(Reuters) — Super Micro Computer said on Monday it will review its hardware for any proof of malicious chips as alleged in a recent media report.
“Despite the lack of any proof that a malicious hardware chip exists, we are undertaking a complicated and time-consuming review to further address the article,” the chipmaker said in a letter to its customers dated October 18.
A Bloomberg report on October 4 cited 17 unidentified sources from intelligence agencies and businesses that claimed Chinese spies had placed computer chips inside equipment used by about 30 companies, including Apple and Amazon and multiple U.S. government agencies, which would give Beijing secret access to internal networks.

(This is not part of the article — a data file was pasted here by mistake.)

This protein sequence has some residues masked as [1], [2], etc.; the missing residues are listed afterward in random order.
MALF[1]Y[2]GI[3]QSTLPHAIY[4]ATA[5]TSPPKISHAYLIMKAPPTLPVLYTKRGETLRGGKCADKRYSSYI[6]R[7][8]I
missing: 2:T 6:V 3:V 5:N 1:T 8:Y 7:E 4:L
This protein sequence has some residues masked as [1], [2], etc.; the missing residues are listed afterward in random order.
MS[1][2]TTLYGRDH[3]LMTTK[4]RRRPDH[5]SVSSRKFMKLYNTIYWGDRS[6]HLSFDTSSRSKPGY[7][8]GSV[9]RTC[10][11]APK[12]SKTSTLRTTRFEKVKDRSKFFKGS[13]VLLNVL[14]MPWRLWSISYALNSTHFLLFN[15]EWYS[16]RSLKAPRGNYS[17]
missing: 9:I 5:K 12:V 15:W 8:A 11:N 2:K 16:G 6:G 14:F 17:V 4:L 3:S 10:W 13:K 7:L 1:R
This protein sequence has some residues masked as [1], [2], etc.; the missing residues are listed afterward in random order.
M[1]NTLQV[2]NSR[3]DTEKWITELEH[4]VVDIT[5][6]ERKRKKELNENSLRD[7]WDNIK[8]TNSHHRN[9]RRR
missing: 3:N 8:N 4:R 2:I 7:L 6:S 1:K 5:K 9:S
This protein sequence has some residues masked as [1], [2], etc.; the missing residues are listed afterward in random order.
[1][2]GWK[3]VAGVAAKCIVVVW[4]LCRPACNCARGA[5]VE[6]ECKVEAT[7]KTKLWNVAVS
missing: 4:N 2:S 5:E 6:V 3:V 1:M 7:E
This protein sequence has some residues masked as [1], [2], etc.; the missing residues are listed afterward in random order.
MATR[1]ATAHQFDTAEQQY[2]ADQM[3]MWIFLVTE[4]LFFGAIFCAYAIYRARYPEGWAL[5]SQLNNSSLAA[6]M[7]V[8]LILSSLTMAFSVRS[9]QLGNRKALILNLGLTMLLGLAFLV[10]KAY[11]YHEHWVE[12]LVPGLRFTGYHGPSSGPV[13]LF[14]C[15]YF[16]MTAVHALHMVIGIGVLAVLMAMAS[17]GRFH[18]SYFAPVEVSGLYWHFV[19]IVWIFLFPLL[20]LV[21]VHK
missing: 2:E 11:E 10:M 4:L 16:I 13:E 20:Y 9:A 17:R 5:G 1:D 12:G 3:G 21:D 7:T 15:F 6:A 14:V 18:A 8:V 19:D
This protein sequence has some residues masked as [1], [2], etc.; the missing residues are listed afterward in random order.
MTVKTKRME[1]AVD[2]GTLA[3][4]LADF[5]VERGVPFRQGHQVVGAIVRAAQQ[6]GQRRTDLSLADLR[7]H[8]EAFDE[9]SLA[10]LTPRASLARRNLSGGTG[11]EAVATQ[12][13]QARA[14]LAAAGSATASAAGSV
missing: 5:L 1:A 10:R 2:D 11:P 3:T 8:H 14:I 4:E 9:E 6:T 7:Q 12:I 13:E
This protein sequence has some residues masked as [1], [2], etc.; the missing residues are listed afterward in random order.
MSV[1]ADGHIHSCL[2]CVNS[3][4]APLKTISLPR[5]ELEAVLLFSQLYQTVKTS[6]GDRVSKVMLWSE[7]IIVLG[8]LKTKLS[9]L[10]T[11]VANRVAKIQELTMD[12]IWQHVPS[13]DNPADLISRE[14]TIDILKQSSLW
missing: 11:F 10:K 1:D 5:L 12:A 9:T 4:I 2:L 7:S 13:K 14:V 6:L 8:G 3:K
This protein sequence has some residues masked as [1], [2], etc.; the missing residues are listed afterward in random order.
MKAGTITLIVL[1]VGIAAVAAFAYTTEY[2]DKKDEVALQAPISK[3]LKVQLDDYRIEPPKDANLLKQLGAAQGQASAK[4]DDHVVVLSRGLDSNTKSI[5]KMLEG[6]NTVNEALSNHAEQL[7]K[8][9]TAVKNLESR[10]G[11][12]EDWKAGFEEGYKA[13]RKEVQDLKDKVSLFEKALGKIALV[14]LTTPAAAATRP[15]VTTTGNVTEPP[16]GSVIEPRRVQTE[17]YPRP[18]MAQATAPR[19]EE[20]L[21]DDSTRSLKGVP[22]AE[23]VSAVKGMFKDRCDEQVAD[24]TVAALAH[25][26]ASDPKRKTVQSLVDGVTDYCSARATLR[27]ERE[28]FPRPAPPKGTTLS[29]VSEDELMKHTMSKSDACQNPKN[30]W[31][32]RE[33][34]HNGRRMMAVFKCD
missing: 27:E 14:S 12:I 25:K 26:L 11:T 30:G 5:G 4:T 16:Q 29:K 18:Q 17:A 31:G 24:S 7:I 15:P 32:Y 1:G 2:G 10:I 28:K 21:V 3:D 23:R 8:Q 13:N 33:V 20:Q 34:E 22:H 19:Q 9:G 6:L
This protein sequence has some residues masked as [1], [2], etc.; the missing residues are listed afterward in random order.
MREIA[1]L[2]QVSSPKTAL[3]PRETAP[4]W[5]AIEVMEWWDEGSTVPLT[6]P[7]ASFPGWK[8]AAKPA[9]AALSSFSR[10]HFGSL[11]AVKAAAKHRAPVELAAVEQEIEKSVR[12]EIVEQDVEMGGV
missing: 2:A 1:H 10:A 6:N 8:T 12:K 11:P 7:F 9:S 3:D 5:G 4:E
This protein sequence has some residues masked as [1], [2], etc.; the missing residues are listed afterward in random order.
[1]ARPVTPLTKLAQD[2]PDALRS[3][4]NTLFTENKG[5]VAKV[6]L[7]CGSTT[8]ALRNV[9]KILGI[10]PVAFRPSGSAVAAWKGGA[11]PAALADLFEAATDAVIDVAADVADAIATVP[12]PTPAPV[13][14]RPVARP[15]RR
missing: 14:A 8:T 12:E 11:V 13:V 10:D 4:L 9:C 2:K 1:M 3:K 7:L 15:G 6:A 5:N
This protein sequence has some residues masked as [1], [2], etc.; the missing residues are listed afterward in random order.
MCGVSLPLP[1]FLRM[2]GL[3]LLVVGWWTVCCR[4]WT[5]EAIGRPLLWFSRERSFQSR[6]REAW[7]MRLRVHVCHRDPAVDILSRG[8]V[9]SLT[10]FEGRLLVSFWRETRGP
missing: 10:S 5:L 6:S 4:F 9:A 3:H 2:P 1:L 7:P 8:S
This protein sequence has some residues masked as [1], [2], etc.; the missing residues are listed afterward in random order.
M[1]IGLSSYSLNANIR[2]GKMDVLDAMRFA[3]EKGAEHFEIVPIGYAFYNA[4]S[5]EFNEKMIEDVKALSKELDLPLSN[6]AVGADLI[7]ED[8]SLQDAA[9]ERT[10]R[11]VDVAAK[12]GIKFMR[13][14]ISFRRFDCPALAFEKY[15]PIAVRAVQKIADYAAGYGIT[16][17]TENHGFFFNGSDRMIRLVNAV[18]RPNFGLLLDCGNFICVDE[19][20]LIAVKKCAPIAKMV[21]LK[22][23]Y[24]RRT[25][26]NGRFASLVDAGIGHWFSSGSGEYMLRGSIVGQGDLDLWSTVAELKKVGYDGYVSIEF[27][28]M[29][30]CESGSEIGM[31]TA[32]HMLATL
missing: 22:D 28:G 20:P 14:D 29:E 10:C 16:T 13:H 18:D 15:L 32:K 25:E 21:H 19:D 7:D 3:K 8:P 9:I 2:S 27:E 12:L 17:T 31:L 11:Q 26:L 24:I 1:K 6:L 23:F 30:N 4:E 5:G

Super Micro denied the allegations made in the report.
The report said Apple in 2015 had found malicious chips on Super Micro motherboards and added that Amazon uncovered such chips the same year while examining servers made by Elemental Technologies, which Amazon eventually acquired.
Both Apple and Amazon have denied the allegations. Apple Chief Executive Tim Cook told online news website BuzzFeed on Friday that Bloomberg should retract the story.
Bloomberg, however, said it stood by its report and was confident of its reporting, which was conducted over more than a year.
Security experts as well as the U.S. and U.K. authorities have said they had no knowledge of the attacks.